The very concept of a ‘core eurozone with only strong countries', is a joke, believes Joe Weisenthal on his Business Insider blog. Among his arguments, he says this would result in the following: "The value of the "core euro" would surge, rendering it uncompetitive and prohibitive for Germany's export machine.
"Even in the union of a few countries, you'd still have the problem of the fact that no one country has currency sovereignty… they'd still potentially be able to run out of money. Just imagine if a French bank got wobbly, and everyone rushed their money into German banks, France would be up a creek…"
He concludes: "Ultimately, Eurozone leaders still think their problem is the "debt" of some countries. It's not. The problem is their broken monetary system."
But could the eurozone still shrink?
Reuters reports the possibility of "one or more" countries leaving the eurozone, however analysts have long speculated that the eurozone could shrink even more markedly. "Such a transition could be dramatic, with speculators gambling against states that decide or are forced to leave the currency", says another report on Business Insider.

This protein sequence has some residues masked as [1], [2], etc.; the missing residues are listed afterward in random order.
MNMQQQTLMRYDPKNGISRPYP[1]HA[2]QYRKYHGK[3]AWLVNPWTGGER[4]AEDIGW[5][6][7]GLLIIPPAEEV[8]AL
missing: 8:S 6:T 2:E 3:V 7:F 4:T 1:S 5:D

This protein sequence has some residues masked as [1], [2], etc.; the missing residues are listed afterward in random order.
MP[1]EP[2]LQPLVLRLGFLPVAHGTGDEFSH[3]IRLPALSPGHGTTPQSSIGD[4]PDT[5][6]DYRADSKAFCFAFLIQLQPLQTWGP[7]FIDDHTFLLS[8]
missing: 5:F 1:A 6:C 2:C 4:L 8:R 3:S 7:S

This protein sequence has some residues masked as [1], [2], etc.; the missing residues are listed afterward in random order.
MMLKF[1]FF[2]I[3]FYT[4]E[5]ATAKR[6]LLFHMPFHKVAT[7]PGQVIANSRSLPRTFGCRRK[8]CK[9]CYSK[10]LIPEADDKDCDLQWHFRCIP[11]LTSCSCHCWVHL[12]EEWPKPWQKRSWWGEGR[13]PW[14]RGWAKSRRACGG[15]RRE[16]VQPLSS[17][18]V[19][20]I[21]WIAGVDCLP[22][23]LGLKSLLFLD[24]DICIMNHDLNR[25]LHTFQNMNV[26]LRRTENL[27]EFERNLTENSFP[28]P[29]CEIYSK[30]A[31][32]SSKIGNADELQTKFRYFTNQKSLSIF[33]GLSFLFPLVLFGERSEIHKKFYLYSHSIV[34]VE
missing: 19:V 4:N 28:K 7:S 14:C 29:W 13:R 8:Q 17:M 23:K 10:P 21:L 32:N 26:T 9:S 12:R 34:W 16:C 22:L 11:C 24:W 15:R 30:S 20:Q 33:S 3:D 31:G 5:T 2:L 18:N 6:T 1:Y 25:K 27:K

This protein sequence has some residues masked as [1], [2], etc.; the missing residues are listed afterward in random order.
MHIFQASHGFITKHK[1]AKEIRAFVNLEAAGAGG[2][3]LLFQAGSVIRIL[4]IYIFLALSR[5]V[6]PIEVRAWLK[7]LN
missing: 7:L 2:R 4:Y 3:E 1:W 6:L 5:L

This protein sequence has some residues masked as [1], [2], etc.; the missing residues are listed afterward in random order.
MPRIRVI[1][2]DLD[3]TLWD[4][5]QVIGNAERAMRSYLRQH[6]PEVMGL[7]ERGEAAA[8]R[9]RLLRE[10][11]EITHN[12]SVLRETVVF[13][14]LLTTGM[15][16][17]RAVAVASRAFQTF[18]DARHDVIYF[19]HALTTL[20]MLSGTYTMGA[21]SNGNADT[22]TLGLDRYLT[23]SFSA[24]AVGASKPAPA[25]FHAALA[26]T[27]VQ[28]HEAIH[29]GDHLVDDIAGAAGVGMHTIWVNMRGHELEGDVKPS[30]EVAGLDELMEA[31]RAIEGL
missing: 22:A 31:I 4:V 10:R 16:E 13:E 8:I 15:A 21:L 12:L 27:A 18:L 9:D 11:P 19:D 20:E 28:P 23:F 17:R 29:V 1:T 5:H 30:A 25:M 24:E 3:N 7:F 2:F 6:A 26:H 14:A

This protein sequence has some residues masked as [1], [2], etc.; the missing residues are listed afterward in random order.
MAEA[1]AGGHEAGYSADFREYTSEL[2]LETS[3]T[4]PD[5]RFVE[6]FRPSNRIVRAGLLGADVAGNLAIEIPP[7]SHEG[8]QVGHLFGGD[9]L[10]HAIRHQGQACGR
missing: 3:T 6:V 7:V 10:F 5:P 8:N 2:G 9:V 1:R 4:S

Even so, EU leaders could be forgiven for wanting to confine the damaged economies of Ireland, Portugal, Spain, Italy, Greece and even Belgium to the sin-bin.
Hasn't the financial crisis already created a multi-tiered Europe?
In truth there is already a two-tier Europe. A three-tier one, in fact according to blog Europhrenia. "The inner core is the eurozone. Around this are the non-eurozone states, though these fall into the distinct two categories: refuseniks such as Britain and not-yet-niks like Poland. The third, outer tier consists of Romania and Bulgaria, whose citizens are not allowed to freely migrate to every other EU state.
"If you wanted to, you might even call the Germanic economic core of Europe a tier, so how many is that, then? Four tiers? What about France, which is neither in relatively good shape like Germany, nor is it on the brink of bankruptcy as Greece is. Five? What about Denmark? Is it in or out of the Schengen free-travel arrangement? Six?"
So what, in reality, will happen to Europe?
Any changes to Europe's make-up will be slow, which amounts to a continuation of how leaders have already tackled to the crisis. Talk of a break-up of the euro, or even of the Eurozone itself, might be hitting the headlines. In reality, Europe is looking at an impending recession before restructuring, warns Azad Zangana, chief economist at Schroders, that will spread elsewhere.
He told Sky News: "We are already seeing early signs of a European credit crunch with European banks impaired and struggling to raise finance on the capital markets, and as a result they will be forced to reduce lending to the real economy, and what do you get when that happens? A recession."